Do Jon Boats Need Ribs?

Discussion in 'Boats, Blinds, & Gadgets Forum' started by lockingblock, Apr 8, 2021.

  1. lockingblock

    lockingblock Senior Refuge Member

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    https://alumacraft.com/Alumacraft-Boat.php?id=782


    I am in the market for a 1440 jon boat and I found the above alumacraft. It looks great, slightly odd front seat aside. However, I noticed that alumacraft doesn’t put ribs in their jon boats below 16ft?


    Am I crazy...or is that bad?
     
  2. Bullet21XD

    Bullet21XD Elite Refuge Member

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    The Alumacraft 1442 I had back in the day was a solid boat. I beat the hell out of that thing and it took it. But, I believe it did have ribs...I can't remember for certain. I definitely see your concern.
     
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  3. full choke

    full choke Elite Refuge Member

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    Ribs are there for support. The configuration of this boat, with the three seats and welded in bow platform looks to provide more than enough support for the length and size. I would think you would have nothing to worry about with that boat as far as ribs go. Good looking jon! :tu
     
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  4. Tuleman

    Tuleman Elite Refuge Member

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    I agree with full choke: the three seats in this hull provide all the bracing it needs. Don't give the lack of ribs further thought.
     
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  5. lockingblock

    lockingblock Senior Refuge Member

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    I have an older Alumacraft 1436 and it’s great...solid boat. I’m just confused on the new one as they claim it’s fully welded...but it’s super thin AL...which almost always means riveted. It’s .059 sheet metal. Normally, you only see welded boats in .080 or thicker.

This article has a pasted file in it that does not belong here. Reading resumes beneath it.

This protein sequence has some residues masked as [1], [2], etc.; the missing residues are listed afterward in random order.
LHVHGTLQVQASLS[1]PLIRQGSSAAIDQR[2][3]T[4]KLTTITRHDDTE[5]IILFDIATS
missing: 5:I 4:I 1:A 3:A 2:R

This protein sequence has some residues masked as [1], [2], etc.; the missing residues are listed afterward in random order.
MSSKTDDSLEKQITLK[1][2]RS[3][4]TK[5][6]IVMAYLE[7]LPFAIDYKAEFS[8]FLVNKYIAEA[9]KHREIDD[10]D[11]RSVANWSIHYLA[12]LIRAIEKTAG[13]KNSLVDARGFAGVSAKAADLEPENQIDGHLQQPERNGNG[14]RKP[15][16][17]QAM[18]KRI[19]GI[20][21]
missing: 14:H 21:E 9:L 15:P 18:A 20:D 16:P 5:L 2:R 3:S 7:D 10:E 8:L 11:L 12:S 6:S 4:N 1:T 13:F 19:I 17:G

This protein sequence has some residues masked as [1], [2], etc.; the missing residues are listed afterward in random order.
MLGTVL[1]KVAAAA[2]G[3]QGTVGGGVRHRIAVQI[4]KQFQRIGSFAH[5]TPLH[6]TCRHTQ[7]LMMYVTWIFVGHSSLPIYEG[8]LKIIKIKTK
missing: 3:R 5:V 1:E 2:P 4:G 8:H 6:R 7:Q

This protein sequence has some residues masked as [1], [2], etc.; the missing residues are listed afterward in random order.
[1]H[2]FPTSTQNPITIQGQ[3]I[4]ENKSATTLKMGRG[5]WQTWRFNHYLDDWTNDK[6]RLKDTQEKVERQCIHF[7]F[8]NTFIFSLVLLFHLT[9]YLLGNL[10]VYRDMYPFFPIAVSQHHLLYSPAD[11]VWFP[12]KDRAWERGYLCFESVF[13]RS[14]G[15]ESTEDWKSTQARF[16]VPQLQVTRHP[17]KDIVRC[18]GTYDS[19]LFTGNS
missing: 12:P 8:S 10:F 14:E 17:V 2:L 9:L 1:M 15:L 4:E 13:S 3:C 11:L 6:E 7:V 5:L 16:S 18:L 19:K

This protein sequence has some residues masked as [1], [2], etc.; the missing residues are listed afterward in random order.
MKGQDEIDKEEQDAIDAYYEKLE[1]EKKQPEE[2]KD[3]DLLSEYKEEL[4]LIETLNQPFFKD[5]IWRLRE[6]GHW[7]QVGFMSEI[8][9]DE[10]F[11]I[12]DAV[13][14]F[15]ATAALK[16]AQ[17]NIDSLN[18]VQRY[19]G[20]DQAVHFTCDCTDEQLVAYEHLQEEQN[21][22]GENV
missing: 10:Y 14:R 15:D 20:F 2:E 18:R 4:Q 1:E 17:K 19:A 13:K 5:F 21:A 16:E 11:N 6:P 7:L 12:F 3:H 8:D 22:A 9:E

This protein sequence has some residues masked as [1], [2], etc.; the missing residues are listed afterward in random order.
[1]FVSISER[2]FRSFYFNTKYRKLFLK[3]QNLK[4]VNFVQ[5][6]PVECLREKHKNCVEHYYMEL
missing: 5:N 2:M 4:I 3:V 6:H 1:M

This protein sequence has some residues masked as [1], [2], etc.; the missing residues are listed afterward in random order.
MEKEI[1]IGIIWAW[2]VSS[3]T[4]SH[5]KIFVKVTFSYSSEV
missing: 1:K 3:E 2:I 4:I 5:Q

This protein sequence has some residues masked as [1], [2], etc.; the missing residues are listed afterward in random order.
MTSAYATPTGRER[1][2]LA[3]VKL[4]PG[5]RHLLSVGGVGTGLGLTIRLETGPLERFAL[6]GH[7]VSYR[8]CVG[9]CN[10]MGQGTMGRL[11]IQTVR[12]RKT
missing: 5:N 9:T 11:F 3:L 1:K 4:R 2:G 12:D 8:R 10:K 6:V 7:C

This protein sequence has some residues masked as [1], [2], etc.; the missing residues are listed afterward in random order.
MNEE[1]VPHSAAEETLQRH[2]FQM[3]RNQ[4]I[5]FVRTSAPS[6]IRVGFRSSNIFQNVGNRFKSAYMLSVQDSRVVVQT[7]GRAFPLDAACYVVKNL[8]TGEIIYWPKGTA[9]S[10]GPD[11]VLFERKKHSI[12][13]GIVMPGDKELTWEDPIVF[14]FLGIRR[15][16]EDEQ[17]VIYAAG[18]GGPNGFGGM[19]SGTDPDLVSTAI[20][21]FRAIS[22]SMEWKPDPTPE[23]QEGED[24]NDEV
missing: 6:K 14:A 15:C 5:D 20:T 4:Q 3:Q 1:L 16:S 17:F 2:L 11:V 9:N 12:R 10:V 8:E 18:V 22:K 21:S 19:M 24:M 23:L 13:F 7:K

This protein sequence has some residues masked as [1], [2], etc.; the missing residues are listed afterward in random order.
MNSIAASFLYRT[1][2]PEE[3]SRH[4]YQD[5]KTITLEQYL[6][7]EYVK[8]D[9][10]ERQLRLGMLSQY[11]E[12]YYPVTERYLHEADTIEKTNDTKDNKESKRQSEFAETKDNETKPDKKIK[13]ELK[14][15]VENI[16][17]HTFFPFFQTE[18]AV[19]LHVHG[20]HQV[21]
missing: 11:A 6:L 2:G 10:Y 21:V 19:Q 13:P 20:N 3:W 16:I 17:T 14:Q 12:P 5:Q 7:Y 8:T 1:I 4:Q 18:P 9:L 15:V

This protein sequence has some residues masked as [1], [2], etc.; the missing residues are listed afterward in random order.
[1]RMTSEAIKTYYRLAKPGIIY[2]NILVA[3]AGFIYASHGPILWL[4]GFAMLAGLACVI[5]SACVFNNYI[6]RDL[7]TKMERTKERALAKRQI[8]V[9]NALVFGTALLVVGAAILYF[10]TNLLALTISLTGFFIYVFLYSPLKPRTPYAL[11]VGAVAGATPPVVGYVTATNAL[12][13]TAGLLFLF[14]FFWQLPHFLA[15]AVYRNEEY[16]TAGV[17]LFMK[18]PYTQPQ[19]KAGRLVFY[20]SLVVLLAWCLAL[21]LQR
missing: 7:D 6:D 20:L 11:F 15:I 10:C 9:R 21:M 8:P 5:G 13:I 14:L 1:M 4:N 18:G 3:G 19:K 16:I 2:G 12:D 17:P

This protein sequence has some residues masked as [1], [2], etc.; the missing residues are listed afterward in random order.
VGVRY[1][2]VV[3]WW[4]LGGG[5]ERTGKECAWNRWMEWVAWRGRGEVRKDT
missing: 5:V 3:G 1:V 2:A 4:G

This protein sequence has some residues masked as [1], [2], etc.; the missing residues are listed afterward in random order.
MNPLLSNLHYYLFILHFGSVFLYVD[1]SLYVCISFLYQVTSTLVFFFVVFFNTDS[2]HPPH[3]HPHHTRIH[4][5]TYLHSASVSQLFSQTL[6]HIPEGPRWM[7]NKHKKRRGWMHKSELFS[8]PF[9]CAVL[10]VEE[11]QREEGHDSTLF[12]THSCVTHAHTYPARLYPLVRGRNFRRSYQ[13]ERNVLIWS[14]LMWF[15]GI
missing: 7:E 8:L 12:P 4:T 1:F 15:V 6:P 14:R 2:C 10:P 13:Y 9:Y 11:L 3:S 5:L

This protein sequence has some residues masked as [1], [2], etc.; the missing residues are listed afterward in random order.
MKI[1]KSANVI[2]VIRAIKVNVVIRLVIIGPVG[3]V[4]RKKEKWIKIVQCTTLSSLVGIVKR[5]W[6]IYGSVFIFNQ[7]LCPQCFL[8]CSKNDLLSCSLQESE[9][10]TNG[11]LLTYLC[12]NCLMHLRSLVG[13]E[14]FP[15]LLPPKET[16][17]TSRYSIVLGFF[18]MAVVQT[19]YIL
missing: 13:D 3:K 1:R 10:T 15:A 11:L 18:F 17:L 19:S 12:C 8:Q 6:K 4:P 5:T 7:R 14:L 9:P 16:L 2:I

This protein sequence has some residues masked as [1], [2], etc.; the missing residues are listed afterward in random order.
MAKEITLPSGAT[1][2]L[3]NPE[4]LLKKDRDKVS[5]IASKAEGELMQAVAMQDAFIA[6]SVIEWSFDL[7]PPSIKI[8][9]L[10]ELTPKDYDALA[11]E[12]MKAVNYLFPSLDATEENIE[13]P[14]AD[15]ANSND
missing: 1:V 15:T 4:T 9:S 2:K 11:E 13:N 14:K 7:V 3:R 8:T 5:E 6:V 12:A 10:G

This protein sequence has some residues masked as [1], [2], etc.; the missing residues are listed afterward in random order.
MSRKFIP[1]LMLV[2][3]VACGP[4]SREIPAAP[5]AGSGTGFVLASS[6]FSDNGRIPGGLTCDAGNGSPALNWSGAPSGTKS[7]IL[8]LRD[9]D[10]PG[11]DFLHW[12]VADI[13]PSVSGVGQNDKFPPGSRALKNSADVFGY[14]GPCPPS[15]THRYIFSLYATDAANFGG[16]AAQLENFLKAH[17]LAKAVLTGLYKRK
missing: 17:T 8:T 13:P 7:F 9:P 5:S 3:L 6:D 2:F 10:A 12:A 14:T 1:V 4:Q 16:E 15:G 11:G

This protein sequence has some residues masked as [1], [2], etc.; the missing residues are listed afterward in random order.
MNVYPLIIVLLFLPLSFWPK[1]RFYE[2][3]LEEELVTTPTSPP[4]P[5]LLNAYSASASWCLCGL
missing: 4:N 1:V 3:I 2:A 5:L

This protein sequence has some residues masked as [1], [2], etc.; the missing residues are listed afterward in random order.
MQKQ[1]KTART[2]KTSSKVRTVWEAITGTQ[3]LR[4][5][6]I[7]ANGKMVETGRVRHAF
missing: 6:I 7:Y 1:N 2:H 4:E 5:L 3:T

Add in the lack of ribs...


    I’m likely worried about nothing. Just surprised to see it like that.
     
  6. HaydenHunter

    HaydenHunter Elite Refuge Member

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    The specs say it is a one piece hull, so the only welding needed is at the bow and at the transom (plus welding in seats and front deck). But no long welds along the sides. For a 14 footer, it would appear that the seats are quite adequate for cross bracing. Plus the crimps along the length of the floor act not only as keels but also as stiffeners for the bottom. I will tell you one thing...at .059 thick you'd better not be hitting rocks, stumps or logs at speed in that thing unless you want some dents in the bottom.
     
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  7. Rubberhead

    Rubberhead Elite Refuge Member

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    A War Eagle 14' 36" has ribs and 0.080". Sorry, I wouldn't touch that for anything but a small pond.
     
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  8. lax

    lax Elite Refuge Member

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    The bottom will look rough after a few runs at speed in a stumpfield.
     
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  9. lockingblock

    lockingblock Senior Refuge Member

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    Riveted boats are almost always.060, regardless of brand. It’s been that way for decades.

    welded already almost always .080 or greater.

    issue is that you usually want that lighter riveted boat if you intend to haul it in the bed of your truck...the whole purpose of a 1436 or similar...

    so, a thicker boat is a bit opposed to the overall goal as they are heavy.

    Ymmv
     
  10. full choke

    full choke Elite Refuge Member

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    I guess I am in the minority around here. In my 30+ years of running boats of various sizes in Washington and Alaska, I just don't hit that much ****. Especially in a 14' boat "at speed".
     
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